Oak Hills High School News

10__Women at 3 Points Urban Brewery: July 11th, 6-8 pm

Posted on: July 11, 2019
Picture of historical woman

10 ___ Women, funded through a People's Liberty grant, seeks to celebrate the first class of 10 historic women who had an impact on Cincinnati. In this traveling gallery, Jeff and Kristin Suess feature 10 remarkable women from Cincinnati that history has otherwise forgotten. Each woman is featured with a commissioned portrait from a local artist and biographical information.

Women’s accomplishments and contributions have often been forgotten or overshadowed. It’s something that Jeff Suess, the librarian from The Enquirer, has noticed in his historical writings. He and Kristin, an arts administrator, would often talk about this issue. Those conversations led to this project. They want everyone to talk about these women.

OHHS Art and Design teacher, Jamie Schorsch, was recently selected as one of the region's female artists participating in the inaugural 10___Women Project to create a portrait of Virginia Coffey.

Artist Statement:
Virginia Coffey was an American social reformer and civil rights activist who worked for improved race relations in and around Cincinnati, Ohio. Virginia arrived in Cincinnati in 1924 to teach at an all-black school, one of the few opportunities for African-American teachers. Instead of finding a progressive northern city, she found a segregated city. Virginia fought to integrate areas of the city, including Coney Island where she coordinated an event protesting the segregation at the gates of the park. In addition to the multiple committees and organizations that Virginia partnered with throughout her life, she formed the first Girl Scouts troop for African-American girls and became the first woman, and first African-American, Executive Director of the Cincinnati Human Relations Commission in 1968. Throughout her life Virginia worked to achieve her goal of getting people to listen to each other, getting to know each other, and treating each other as human beings.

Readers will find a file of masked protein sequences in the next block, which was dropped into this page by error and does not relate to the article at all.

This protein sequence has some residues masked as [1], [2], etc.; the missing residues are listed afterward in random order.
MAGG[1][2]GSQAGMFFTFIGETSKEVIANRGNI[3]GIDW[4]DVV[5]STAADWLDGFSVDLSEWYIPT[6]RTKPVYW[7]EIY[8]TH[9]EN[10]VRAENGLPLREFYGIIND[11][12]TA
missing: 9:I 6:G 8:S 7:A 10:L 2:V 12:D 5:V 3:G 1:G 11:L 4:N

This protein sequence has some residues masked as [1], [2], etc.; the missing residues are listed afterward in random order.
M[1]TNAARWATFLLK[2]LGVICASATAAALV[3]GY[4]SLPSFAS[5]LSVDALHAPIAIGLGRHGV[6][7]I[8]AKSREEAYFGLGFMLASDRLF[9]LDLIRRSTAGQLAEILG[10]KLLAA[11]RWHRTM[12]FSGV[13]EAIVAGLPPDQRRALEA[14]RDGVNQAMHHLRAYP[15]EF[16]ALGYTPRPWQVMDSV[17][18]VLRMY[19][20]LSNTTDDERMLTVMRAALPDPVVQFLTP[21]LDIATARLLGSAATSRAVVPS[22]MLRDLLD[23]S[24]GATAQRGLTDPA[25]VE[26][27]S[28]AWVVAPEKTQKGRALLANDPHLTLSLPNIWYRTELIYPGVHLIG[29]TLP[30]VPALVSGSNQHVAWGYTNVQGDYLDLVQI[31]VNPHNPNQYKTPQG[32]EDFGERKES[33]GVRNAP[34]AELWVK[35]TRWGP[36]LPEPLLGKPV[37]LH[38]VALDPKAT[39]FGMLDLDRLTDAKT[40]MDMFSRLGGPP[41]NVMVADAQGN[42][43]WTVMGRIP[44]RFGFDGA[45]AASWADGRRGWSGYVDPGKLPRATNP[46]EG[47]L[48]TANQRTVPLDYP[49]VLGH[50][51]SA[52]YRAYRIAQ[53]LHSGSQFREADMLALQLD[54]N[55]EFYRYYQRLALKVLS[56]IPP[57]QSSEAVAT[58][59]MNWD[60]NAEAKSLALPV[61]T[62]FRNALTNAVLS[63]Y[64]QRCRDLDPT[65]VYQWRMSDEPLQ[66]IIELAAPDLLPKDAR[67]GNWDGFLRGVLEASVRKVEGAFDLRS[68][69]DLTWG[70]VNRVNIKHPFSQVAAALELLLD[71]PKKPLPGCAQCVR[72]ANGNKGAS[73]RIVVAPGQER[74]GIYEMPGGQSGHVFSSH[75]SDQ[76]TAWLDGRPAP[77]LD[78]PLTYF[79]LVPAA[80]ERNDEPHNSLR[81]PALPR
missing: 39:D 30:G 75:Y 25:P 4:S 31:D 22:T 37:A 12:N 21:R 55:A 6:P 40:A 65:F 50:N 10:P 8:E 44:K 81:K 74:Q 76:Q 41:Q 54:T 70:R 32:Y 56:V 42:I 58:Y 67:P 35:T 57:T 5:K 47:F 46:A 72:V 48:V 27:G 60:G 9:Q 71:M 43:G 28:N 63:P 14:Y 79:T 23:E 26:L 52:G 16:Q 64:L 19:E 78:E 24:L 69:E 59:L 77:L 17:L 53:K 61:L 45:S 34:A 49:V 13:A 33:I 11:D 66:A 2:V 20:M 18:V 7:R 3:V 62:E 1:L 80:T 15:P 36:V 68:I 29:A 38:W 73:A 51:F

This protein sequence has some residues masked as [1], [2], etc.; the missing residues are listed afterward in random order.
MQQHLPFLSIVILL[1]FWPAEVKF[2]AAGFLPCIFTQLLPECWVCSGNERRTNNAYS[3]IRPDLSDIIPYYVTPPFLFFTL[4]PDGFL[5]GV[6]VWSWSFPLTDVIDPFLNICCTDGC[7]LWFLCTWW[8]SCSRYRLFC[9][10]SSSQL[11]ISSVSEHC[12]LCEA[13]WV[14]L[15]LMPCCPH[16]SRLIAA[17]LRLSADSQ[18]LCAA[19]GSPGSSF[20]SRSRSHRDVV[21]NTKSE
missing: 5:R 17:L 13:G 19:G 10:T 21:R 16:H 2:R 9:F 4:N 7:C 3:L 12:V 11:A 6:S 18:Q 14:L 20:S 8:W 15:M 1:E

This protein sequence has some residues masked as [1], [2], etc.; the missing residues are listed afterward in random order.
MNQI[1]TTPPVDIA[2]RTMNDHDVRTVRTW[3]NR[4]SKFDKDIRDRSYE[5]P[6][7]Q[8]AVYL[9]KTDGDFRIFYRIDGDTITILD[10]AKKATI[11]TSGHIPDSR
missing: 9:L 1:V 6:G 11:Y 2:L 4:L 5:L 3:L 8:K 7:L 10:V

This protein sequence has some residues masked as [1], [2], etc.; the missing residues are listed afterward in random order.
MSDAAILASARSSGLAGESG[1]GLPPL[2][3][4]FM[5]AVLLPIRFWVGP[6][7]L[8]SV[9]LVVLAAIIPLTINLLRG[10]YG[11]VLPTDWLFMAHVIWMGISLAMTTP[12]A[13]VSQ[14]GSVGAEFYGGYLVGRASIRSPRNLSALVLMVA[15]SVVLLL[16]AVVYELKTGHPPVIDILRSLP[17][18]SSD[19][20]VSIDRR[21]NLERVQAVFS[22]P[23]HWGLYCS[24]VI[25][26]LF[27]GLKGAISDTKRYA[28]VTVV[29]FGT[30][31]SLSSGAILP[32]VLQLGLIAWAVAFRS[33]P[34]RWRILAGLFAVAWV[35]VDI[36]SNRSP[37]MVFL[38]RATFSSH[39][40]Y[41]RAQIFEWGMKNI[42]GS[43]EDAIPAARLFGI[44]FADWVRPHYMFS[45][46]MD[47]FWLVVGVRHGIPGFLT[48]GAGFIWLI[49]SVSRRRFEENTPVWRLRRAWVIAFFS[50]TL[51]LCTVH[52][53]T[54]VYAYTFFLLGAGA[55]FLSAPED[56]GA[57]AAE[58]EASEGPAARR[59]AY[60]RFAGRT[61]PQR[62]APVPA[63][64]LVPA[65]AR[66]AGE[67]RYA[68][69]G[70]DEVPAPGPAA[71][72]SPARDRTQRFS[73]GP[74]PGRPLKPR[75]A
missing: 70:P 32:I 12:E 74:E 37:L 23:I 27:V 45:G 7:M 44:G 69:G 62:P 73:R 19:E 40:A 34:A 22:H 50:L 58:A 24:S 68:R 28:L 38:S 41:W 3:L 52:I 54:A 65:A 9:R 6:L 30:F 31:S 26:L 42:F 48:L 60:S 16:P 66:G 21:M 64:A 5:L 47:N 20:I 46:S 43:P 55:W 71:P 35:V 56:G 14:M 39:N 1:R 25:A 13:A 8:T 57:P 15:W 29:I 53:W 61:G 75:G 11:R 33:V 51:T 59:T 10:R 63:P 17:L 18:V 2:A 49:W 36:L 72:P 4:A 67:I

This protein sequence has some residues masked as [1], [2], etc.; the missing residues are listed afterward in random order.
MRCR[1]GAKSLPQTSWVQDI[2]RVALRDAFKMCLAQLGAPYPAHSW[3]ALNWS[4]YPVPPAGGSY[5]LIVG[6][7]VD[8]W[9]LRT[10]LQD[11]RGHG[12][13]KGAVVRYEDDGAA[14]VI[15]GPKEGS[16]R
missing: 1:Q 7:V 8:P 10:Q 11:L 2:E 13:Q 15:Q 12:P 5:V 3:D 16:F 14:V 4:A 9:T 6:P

The portrait created as a representation of Virginia Coffey’s impact includes symbolism related to the Coney Island protest and her role as a leader for the Cincinnati Human Relations Commission in bridging the gaps of a divided community. The divisions of the landscape become united by color. Gladiolus, a symbol of faithfulness, sincerity, and integrity, frame the image of Virginia, calling emphasis to her strength of character and perseverance. Symbolic association with the Girl Scouts emerges from behind the gladiolus as a sign of her fostering and growing similar characteristics amongst young women. The Canaries, representing the power of voice, illustrate a connection with freedom and inspiration of Virginia’s message being carried through generations.  

Join us to talk about these women and their portrait artists Thursday, July 11th at 3 Points Urban Brewery, from 6-8 pm. Banners with biographical information will be on display inside the brewery July 8-15th.